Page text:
Moderated by Patrick Goldstein (Los Angeles Times columnist for "The Big Picture"), the festival lit up the marquee with a panel of Oscar®-nominated producers you'll certainly see on the red carpet on February 26, 2012. These professionals cover a wide range of films, from huge-budget effects movies to smaller, ensemble-casted dramas. Graham King (Hugo), who marks his fourth film with director Martin Scorsese, tells how they worked together to shoot their first 3D film—and their first with kids and animals. Mike De Luca (Moneyball) needed to develop a working relationship with Major League Baseball, who had final cut on his film. Bill Pohlad (The Tree of Life) talks about the 10 years it took to green light his film and the obstacles along the way. Jim Burke (The Descendants) worked with director Alexander Payne to put every dollar on the screen while shooting in Hawaii, known to be an expensive location. Letty Aronson (Midnight in Paris) shares the unique working relationship she has with director (and brother) Woody Allen.
Despite the impressive resumes of all of these producers, getting every one of these feature films to the screen presented new challenges.
Skill Level Intermediate
(clapping) - Good afternoon, everybody. Roger Durling, Executive Director of Film Festival. Welcome. It's a fantastic panel, and let me introduce it right away. Graham King, producer, Hugo. Nominated for the Oscar. Mike DeLuca, nominated for best picture, Moneyball.
Bill Pohlad, nominated, best picture, Tree of Life. Jim Burke, nominated for the Oscar for the Descendants. Letty Aronson, nominated for Midnight in Paris. And please welcome our moderator for many years, friend of the festival, Patrick Goldstein, who's a columnist for the LA Times Big Picture.
- Wow, thank you guys very much for coming out to see, we've got, obviously, a fantastic panel. We're gonna talk a lot about money and art today. And since in the film business there's really no movie until you have the money to pay for it, I'm gonna start with a few business questions. Letty, you're right at my side. I read something really interesting recently about Midnight in Paris.
That it almost didn't get made. - Correct. - And that Woody had written the script, shelved it for a while, and it was because shooting in France was expensive and you actually were waiting for the French government to pass some new, I don't know what. A tax credit? - A tax credit. - What happened? - Well we were supposed to do this film a few years ago and, in fact, it got to pretty down the road to a point where I had already gone there, hired some people, but when we budgeted the whole thing out the way Woody wanted to do it, it was more than we had to spend.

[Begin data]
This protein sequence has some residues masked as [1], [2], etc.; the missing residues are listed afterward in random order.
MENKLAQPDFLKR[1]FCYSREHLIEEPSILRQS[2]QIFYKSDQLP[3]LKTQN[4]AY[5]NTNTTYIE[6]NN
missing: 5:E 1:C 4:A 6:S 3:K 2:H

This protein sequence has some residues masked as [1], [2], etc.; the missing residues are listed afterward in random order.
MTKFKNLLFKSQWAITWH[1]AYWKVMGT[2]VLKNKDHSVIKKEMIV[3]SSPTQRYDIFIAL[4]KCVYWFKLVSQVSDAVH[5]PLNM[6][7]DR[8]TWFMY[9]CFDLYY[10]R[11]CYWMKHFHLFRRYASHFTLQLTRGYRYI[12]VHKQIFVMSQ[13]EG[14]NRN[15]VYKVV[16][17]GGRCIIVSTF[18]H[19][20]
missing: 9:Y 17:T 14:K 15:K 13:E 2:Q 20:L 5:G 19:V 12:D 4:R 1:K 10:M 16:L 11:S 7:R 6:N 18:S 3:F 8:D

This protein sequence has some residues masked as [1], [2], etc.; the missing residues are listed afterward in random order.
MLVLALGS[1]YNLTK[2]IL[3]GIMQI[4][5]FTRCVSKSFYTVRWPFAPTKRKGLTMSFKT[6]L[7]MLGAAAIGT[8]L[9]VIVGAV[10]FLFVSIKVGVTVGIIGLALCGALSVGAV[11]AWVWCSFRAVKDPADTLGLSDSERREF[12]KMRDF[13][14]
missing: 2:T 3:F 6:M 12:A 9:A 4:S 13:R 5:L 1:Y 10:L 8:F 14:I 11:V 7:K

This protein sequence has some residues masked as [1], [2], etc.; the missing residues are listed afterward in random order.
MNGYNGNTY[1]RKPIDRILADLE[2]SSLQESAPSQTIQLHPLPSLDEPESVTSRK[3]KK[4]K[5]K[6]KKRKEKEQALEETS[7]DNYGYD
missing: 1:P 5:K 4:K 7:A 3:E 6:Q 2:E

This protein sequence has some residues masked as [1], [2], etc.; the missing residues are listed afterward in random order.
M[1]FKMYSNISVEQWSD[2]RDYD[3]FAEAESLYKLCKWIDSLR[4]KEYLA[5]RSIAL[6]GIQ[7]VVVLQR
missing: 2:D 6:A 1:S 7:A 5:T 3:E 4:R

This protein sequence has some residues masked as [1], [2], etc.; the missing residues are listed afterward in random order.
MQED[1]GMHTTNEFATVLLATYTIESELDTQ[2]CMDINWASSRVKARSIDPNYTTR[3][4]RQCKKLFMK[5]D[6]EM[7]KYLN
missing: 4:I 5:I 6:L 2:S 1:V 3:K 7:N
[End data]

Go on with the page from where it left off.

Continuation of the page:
And we always have a finite amount of money. We don't have a studio to go back to if it goes over or instead of 18 it's gonna be 22 or whatever. So we did shelve it. And then in the intervening years France put in a tax refund for working there. And the difference that that made for us made it possible, two years later, to then be able to do the film.
- And I feel like Woody's last six or seven movies have largely been financed by European-- - Correct. - Investors. Tell me, how did that come about in the sense did they come to you or was that more of an entrepreneurial idea on your part? - Well, you know, Woody's films have always done better in Europe than in this country. Traditionally. And this country has always been a studio system, although there are independent films. Whereas in Europe there's never a studio system.
It's always independent films and they very much admire the filmmaker. There's a big thrust in that direction. So that given that we do better there and they're interested in the filmmaker, it was easier to go there and try to get money than in this country. We don't work the way the studios work. They wouldn't be comfortable working the way we work and visa versa. We don't give a script to read.
Woody doesn't write until the money is in place. So, you have to get the money. - I wish I could do that. - So I have to get the money based on nothing. Not that Woody's nothing, but it's just based on Woody. - That's producing. That is. (clapping) - There's no script and there's nobody attached to it and there's no anything and he doesn't write, as I say, until there's money, so they have to agree, even when there's a script, they don't get to read the script.